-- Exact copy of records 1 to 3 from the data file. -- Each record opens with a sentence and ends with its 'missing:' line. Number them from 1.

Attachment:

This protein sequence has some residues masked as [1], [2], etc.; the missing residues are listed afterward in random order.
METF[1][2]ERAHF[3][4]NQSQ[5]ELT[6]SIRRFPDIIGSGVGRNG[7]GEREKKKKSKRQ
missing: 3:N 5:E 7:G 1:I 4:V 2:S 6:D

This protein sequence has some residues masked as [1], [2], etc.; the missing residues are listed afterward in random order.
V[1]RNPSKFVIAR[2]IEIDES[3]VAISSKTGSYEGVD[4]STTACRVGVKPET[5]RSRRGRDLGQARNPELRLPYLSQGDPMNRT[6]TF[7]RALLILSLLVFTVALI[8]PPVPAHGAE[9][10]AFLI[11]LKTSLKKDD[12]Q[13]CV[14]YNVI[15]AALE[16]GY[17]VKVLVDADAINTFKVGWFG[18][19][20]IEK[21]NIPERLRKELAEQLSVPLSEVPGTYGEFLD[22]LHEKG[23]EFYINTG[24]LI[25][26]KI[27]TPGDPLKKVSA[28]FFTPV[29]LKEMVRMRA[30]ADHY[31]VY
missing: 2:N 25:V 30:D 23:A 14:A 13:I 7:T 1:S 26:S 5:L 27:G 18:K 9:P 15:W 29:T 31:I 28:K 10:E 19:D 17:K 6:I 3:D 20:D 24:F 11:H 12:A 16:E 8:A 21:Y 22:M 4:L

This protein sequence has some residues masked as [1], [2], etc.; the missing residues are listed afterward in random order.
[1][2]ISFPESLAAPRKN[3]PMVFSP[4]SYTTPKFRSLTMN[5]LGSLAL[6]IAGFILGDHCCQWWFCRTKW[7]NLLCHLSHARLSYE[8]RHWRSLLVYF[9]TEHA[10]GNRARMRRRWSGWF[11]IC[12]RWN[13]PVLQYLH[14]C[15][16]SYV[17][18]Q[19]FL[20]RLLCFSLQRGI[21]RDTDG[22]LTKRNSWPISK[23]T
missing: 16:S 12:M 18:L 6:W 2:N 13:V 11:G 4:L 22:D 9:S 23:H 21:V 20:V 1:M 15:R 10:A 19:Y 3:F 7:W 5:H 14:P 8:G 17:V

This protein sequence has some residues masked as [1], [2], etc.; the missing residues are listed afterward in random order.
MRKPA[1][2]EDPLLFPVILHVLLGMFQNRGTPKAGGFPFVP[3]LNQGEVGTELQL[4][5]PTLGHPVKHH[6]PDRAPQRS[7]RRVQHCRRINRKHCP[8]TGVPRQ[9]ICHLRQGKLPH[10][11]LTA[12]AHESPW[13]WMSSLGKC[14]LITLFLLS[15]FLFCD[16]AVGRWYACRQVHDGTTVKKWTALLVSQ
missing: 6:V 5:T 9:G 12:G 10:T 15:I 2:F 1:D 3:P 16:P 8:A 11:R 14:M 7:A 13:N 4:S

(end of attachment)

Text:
This protein sequence has some residues masked as [1], [2], etc.; the missing residues are listed afterward in random order.
METF[1][2]ERAHF[3][4]NQSQ[5]ELT[6]SIRRFPDIIGSGVGRNG[7]GEREKKKKSKRQ
missing: 3:N 5:E 7:G 1:I 4:V 2:S 6:D

This protein sequence has some residues masked as [1], [2], etc.; the missing residues are listed afterward in random order.
V[1]RNPSKFVIAR[2]IEIDES[3]VAISSKTGSYEGVD[4]STTACRVGVKPET[5]RSRRGRDLGQARNPELRLPYLSQGDPMNRT[6]TF[7]RALLILSLLVFTVALI[8]PPVPAHGAE[9][10]AFLI[11]LKTSLKKDD[12]Q[13]CV[14]YNVI[15]AALE[16]GY[17]VKVLVDADAINTFKVGWFG[18][19][20]IEK[21]NIPERLRKELAEQLSVPLSEVPGTYGEFLD[22]LHEKG[23]EFYINTG[24]LI[25][26]KI[27]TPGDPLKKVSA[28]FFTPV[29]LKEMVRMRA[30]ADHY[31]VY
missing: 2:N 25:V 30:D 23:A 14:A 13:I 7:T 1:S 26:S 5:L 27:G 18:K 9:P 15:W 29:T 31:I 28:K 10:E 19:D 17:K 6:I 3:D 20:D 24:F 11:H 12:A 16:E 8:A 21:Y 22:M 4:L

This protein sequence has some residues masked as [1], [2], etc.; the missing residues are listed afterward in random order.
[1][2]ISFPESLAAPRKN[3]PMVFSP[4]SYTTPKFRSLTMN[5]LGSLAL[6]IAGFILGDHCCQWWFCRTKW[7]NLLCHLSHARLSYE[8]RHWRSLLVYF[9]TEHA[10]GNRARMRRRWSGWF[11]IC[12]RWN[13]PVLQYLH[14]C[15][16]SYV[17][18]Q[19]FL[20]RLLCFSLQRGI[21]RDTDG[22]LTKRNSWPISK[23]T
missing: 16:S 12:M 18:L 6:W 2:N 13:V 11:G 4:L 22:D 9:S 23:H 21:V 20:V 1:M 15:R 10:A 19:Y 3:F 7:W 5:H 14:P 8:G 17:V